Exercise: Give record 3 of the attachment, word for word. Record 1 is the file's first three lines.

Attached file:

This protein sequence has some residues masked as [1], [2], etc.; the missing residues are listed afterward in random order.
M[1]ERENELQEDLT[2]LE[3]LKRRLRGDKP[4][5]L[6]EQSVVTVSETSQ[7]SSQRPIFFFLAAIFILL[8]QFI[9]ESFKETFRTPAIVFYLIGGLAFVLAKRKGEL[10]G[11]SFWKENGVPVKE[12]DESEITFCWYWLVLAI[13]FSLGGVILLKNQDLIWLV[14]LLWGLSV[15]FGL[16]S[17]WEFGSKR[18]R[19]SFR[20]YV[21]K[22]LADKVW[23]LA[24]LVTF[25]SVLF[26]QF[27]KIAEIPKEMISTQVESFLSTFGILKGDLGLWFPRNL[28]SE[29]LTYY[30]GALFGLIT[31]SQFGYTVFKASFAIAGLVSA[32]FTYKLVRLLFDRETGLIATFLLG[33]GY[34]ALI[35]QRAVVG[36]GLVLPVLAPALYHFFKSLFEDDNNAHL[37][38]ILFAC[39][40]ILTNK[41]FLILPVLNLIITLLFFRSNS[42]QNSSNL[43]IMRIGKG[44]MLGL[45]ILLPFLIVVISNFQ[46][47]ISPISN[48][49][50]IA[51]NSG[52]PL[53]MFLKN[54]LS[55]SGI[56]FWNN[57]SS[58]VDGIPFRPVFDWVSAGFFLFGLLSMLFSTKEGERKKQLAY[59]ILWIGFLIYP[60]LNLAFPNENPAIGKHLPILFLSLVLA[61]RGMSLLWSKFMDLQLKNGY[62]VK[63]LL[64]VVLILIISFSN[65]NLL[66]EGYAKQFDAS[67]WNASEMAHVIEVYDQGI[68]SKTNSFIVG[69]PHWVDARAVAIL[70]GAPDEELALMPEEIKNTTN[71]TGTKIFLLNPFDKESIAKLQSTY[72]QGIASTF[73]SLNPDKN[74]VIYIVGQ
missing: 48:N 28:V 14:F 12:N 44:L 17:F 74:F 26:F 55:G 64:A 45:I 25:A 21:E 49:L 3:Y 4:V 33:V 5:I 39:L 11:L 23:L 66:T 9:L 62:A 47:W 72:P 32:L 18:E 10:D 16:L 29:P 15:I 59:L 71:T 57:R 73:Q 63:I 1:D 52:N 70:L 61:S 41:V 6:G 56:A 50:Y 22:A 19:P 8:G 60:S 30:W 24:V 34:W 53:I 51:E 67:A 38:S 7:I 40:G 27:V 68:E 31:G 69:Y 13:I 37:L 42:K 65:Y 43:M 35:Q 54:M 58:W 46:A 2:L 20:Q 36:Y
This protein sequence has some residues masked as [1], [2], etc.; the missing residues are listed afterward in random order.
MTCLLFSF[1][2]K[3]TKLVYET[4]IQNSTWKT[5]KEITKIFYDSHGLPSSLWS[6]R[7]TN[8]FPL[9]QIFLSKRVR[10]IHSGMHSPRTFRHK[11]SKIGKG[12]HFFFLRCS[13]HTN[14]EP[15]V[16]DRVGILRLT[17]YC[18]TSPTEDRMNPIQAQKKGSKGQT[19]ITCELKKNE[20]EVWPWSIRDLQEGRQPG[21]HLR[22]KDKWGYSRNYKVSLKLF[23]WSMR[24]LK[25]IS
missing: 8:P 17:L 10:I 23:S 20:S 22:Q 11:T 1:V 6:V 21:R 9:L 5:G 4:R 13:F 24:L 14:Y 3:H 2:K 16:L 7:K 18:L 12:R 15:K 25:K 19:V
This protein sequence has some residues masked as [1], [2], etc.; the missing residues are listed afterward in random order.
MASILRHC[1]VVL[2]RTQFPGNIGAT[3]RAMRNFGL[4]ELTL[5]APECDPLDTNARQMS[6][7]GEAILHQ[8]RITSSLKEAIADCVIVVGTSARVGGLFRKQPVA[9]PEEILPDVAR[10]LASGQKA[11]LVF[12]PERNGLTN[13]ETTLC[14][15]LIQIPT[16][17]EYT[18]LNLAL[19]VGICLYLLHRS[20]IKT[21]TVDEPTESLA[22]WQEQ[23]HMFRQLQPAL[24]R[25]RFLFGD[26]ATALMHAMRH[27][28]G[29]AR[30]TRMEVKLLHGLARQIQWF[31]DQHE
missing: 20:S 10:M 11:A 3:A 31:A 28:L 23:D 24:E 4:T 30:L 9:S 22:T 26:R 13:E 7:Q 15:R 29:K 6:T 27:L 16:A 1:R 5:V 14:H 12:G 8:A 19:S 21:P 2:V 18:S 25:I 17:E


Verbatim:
This protein sequence has some residues masked as [1], [2], etc.; the missing residues are listed afterward in random order.
MASILRHC[1]VVL[2]RTQFPGNIGAT[3]RAMRNFGL[4]ELTL[5]APECDPLDTNARQMS[6][7]GEAILHQ[8]RITSSLKEAIADCVIVVGTSARVGGLFRKQPVA[9]PEEILPDVAR[10]LASGQKA[11]LVF[12]PERNGLTN[13]ETTLC[14][15]LIQIPT[16][17]EYT[18]LNLAL[19]VGICLYLLHRS[20]IKT[21]TVDEPTESLA[22]WQEQ[23]HMFRQLQPAL[24]R[25]RFLFGD[26]ATALMHAMRH[27][28]G[29]AR[30]TRMEVKLLHGLARQIQWF[31]DQHE
missing: 20:S 10:M 11:A 3:A 31:A 28:L 23:D 24:E 4:T 30:L 9:S 22:T 26:R 13:E 7:Q 15:R 29:K 6:T 27:L 16:A 1:R 5:V 14:H 12:G 8:A 19:S 21:P 2:V 18:S 25:I 17:E